The advantages of carbon-reinforced concrete (CRC) over traditional concrete elements reinforced with steel, including high strength, low weight, and corrosion resistance, make it a promising material for thin, efficient, and more sustainable designs. As the demand for less CO2-intensive materials such as concrete grows, a shift from simple massive elements to thin-walled elements with complex geometries is becoming increasingly necessary. However, to seek optimal design variants, efficient nonlinear numerical calculations that provide reasonable predictions of the structural behavior, including the stress-redistribution process and the failure mechanisms are essential. This paper presents FEM simulations of origami-based folded CRC shells that were experimentally investigated in a previous study. Two FEM modeling approaches were used, employing a smeared and a discrete representation of the carbon reinforcement. For both approaches a damage plasticity model for the concrete has been used. The load-deflection response from the discrete approach closely matches the experimentally obtained curves. Despite an overestimation of the load capacity, the computationally less expensive smeared FEM model qualitatively reproduces the structural response and the correct failure mechanism. Therefore, the quality of the results obtained from the smeared model is sufficient to determine preferable design variants in a typical design scenario. This is necessary to provide a deeper understanding of the structural behavior of these folded elements and to facilitate the sustainable design and application of thin-walled CRC elements in the future.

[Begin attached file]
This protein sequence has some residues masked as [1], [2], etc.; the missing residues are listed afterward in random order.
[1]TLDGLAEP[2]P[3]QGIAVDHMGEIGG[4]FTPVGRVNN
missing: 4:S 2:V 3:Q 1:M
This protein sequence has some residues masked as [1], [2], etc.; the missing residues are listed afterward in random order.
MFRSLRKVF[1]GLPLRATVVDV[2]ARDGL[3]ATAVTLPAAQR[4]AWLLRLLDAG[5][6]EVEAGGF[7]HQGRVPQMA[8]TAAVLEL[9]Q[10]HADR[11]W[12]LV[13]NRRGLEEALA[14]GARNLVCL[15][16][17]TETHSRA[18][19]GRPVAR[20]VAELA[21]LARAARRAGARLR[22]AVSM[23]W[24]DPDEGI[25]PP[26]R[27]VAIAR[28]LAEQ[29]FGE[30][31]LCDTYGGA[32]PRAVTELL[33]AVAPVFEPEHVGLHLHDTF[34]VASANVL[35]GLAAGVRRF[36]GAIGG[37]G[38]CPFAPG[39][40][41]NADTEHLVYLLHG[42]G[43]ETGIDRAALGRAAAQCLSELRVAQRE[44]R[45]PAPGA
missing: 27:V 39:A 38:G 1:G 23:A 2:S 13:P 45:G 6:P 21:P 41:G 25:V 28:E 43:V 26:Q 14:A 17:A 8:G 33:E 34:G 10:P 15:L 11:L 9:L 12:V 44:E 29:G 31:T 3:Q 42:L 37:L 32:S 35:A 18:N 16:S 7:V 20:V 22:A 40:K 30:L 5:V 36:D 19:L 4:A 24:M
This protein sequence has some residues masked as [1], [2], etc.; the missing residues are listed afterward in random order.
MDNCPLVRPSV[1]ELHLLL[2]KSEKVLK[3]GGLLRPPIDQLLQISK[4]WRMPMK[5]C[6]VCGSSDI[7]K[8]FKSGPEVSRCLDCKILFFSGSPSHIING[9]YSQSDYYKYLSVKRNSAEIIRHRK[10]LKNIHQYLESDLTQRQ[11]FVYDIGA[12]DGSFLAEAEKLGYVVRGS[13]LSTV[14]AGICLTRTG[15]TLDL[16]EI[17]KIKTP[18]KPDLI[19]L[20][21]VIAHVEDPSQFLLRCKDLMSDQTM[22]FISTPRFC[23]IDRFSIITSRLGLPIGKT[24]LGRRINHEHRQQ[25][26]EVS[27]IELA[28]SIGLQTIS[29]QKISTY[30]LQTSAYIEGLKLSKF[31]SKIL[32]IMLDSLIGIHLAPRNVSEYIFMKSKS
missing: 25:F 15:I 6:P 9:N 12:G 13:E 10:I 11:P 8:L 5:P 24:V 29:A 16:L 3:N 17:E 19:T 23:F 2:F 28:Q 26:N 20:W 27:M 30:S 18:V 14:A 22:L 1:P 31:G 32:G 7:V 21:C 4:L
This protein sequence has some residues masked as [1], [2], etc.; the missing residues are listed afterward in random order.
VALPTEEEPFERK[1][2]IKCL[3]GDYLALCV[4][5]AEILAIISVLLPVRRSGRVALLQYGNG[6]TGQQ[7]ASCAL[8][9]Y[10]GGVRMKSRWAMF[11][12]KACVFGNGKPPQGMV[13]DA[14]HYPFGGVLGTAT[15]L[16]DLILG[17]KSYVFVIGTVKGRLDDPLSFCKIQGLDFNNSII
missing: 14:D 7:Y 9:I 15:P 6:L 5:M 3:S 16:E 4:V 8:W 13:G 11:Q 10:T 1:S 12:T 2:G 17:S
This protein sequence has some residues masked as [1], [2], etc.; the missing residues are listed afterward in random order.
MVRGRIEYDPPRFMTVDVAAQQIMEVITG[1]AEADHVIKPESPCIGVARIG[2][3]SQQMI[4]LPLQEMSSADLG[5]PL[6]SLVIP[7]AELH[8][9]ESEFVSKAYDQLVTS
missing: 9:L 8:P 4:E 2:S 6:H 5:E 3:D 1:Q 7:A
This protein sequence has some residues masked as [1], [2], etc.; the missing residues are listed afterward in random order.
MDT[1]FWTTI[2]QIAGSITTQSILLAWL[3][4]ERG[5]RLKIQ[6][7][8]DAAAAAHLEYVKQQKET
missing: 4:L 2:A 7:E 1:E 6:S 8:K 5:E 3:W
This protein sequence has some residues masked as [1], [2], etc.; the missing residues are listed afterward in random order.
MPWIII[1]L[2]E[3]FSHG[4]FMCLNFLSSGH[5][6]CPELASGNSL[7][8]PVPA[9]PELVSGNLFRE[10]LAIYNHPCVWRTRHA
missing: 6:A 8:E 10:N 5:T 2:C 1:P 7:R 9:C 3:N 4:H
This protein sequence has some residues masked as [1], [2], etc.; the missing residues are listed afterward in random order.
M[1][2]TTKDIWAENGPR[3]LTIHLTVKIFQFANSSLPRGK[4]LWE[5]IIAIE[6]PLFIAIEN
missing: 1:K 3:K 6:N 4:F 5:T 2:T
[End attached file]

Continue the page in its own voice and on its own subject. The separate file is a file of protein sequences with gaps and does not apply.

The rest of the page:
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Published on 01/07/24
Accepted on 01/07/24
Submitted on 01/07/24

Volume Structural Mechanics, Dynamics and Engineering, 2024
DOI: 10.23967/wccm.2024.093
Licence: CC BY-NC-SA license

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